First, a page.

MEDIA PERSPECTIVE: Researchers must tell us what makes fickle viewers tick

The job of writing about media companies is not always a happy one.

The job of writing about media companies is not always a happy


While colleagues covering creative agencies get to spend their days

watching colourful - and, hopefully, entertaining - showreels, fighting

off armfuls of flowers or crates of champagne from eager PRs and

lunching at the Ivy, we media journalists are left struggling with the

latest consignment of dry media agency missives claiming ground-breaking

research guaranteed to give said agency a secret weapon in the media

planning and buying war.

Some agency somewhere is no doubt even now working on an expensive piece

of research revealing that young people use the Internet and like music

magazines and that housewives with kids watch the Cartoon Network but

really enjoy Coronation Street.

Their findings will soon thud on to my desk along with a raft of eerily

similar studies, the like of which are best described as blindingly


I’ll flick through, just to make sure there’s really nothing

earth-shattering and, eventually, they’ll be filed in Campaign’s library

where they’ll nestle alongside the same report, written by a different

media agency (but perhaps by the same people) years ago.

At a stroke, many agencies undermine their valiant attempts at market

positioning by backing up their business philosophies with a bland mix

of cliches and hot air masquerading as sound and insightful media

thinking. Most media agencies you care to name have been guilty of it in

recent years, and those that haven’t are probably chastising themselves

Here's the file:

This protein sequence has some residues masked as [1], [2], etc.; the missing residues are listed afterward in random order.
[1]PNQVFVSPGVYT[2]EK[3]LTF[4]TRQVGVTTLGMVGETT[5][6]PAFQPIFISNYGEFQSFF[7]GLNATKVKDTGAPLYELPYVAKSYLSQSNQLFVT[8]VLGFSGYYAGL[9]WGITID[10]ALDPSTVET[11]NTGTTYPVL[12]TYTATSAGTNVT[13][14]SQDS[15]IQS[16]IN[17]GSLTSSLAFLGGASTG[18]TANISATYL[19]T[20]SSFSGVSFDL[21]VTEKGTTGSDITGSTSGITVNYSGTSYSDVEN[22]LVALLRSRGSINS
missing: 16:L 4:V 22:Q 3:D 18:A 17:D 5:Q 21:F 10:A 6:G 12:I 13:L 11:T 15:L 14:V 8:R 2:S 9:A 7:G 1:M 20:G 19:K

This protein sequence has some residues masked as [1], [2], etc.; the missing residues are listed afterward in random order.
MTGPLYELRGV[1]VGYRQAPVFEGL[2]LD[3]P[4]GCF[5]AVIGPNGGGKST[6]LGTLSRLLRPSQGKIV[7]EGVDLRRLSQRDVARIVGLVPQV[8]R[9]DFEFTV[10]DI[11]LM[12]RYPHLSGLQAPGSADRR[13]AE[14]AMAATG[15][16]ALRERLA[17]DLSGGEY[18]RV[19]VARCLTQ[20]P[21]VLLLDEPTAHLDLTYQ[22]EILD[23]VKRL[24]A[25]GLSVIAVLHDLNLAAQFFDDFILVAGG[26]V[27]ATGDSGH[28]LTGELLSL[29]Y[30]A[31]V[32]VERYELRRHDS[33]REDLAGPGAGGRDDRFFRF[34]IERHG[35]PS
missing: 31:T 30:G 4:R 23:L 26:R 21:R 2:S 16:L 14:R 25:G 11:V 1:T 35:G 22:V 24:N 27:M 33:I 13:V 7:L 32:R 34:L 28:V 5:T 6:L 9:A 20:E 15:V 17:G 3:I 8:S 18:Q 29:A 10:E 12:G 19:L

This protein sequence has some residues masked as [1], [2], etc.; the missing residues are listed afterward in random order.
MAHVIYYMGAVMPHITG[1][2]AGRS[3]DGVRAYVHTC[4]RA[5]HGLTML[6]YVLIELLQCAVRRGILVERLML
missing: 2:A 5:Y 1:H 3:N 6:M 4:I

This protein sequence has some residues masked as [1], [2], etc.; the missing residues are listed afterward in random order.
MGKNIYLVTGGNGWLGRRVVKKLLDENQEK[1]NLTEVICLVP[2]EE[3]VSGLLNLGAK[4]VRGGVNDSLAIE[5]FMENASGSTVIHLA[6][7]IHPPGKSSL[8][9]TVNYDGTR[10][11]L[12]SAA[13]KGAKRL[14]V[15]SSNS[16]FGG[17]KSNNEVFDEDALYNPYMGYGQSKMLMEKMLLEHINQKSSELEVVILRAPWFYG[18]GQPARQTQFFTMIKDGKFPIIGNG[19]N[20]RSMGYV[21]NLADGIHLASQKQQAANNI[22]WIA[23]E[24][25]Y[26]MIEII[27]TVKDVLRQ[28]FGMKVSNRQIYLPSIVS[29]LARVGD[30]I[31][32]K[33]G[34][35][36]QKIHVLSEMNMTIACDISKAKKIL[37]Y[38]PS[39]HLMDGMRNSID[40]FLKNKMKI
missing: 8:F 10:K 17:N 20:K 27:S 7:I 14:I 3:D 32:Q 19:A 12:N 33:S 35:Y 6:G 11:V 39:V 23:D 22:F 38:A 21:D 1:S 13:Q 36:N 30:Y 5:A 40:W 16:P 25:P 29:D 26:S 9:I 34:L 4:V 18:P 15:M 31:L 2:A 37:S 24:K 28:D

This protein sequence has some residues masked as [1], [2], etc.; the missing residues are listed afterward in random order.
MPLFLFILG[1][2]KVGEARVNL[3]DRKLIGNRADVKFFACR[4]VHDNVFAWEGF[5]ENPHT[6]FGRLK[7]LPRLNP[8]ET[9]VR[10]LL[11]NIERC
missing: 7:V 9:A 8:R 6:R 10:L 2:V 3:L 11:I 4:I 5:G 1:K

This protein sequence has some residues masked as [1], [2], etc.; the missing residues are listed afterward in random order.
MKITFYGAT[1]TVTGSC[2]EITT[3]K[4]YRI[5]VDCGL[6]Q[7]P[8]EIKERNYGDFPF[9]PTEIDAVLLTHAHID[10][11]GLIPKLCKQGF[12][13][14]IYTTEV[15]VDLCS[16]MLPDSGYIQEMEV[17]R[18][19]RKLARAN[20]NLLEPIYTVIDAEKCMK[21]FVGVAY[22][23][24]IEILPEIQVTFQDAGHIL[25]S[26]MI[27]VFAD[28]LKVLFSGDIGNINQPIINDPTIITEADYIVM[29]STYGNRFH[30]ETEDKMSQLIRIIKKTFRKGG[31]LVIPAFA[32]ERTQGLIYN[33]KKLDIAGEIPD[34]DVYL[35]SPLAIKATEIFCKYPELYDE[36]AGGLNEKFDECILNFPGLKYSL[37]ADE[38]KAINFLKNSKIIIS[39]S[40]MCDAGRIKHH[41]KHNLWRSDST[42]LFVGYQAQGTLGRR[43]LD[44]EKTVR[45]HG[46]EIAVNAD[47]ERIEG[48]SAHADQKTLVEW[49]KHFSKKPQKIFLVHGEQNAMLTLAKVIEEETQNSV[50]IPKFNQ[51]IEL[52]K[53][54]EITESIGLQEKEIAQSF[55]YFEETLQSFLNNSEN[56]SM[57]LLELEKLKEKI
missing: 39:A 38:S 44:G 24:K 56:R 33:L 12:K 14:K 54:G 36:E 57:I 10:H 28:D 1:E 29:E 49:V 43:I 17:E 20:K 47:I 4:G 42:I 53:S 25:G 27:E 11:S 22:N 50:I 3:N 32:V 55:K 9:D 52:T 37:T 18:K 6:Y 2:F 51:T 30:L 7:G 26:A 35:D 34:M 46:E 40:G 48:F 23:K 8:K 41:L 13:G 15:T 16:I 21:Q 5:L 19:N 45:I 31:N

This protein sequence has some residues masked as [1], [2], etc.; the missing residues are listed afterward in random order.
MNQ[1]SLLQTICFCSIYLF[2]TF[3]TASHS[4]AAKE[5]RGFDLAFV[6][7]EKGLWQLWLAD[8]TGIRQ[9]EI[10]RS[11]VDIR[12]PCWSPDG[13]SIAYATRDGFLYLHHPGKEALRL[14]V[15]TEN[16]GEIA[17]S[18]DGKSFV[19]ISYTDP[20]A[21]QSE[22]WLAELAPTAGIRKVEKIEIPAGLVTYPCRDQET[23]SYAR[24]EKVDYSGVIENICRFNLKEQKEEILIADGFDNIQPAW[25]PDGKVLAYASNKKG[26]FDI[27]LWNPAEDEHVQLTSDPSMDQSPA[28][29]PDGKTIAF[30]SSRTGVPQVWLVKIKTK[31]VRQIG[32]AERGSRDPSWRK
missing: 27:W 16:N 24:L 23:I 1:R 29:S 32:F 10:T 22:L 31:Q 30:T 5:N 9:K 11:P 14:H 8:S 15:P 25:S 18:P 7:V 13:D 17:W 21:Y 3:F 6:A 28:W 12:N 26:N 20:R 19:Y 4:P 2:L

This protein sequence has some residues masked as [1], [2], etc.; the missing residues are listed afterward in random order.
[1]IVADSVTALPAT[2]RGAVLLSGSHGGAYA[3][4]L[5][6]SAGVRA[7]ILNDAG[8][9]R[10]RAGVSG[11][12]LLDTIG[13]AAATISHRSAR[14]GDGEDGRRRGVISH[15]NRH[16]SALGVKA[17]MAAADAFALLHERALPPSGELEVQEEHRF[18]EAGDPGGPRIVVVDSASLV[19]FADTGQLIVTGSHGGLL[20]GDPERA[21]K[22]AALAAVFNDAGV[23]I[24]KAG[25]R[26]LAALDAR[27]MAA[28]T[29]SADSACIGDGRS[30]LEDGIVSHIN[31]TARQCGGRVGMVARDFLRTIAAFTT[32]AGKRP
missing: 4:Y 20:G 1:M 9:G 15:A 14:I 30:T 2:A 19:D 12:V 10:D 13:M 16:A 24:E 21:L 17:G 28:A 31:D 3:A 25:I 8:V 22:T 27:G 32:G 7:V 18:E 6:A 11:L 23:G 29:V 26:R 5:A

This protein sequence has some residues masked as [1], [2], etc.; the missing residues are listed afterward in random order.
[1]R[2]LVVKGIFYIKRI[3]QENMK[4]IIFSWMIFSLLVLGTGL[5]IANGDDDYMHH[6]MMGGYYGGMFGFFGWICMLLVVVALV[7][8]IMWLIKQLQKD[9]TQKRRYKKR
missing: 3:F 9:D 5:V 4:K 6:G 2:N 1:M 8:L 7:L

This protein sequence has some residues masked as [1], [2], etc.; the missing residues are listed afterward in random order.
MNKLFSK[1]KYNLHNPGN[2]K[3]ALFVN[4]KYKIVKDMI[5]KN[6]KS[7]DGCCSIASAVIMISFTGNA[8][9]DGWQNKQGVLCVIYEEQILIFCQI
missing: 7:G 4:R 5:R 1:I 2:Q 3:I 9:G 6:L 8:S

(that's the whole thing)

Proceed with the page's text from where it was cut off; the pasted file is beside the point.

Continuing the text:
for not getting their act together.

It’s hard to tell whether these reports ever change the way the

commissioning agency actually performs on its clients’ business, but I

suspect that most of them end up as new-business tools, PR vehicles and

perhaps an excuse to charge additional fees to existing clients.

Now Western International Media’s already scored well on the PR front

with the launch of its Futurescope research, and it could certainly do

with a leg-up on the new-business front. But where Futurescope is ahead

of the pack is in trying to predict media habits of the future.

Futurescope challenges some of the received wisdom about the digital age

and raises rather worrying issues about the way consumers will avoid

exposure to advertising. Seemingly, almost a third of the population

always avoids advertising (for cable and satellite, the figure is more

than 40 per cent) and it’s growing.

This research is guaranteed to get you thinking and to get the better

agancies acting - and it should certainly give commercial broadcasters

forecasting a digital nirvana something to think about. Futurescope’s

message for advertisers is clear: TV ads in the future need to be more

distinctive, relevant and involving.

Faced with Futurescope’s findings, the message for the media industry is

equally clear: media research must be more distinctive, relevant and


Mills on Business, p25.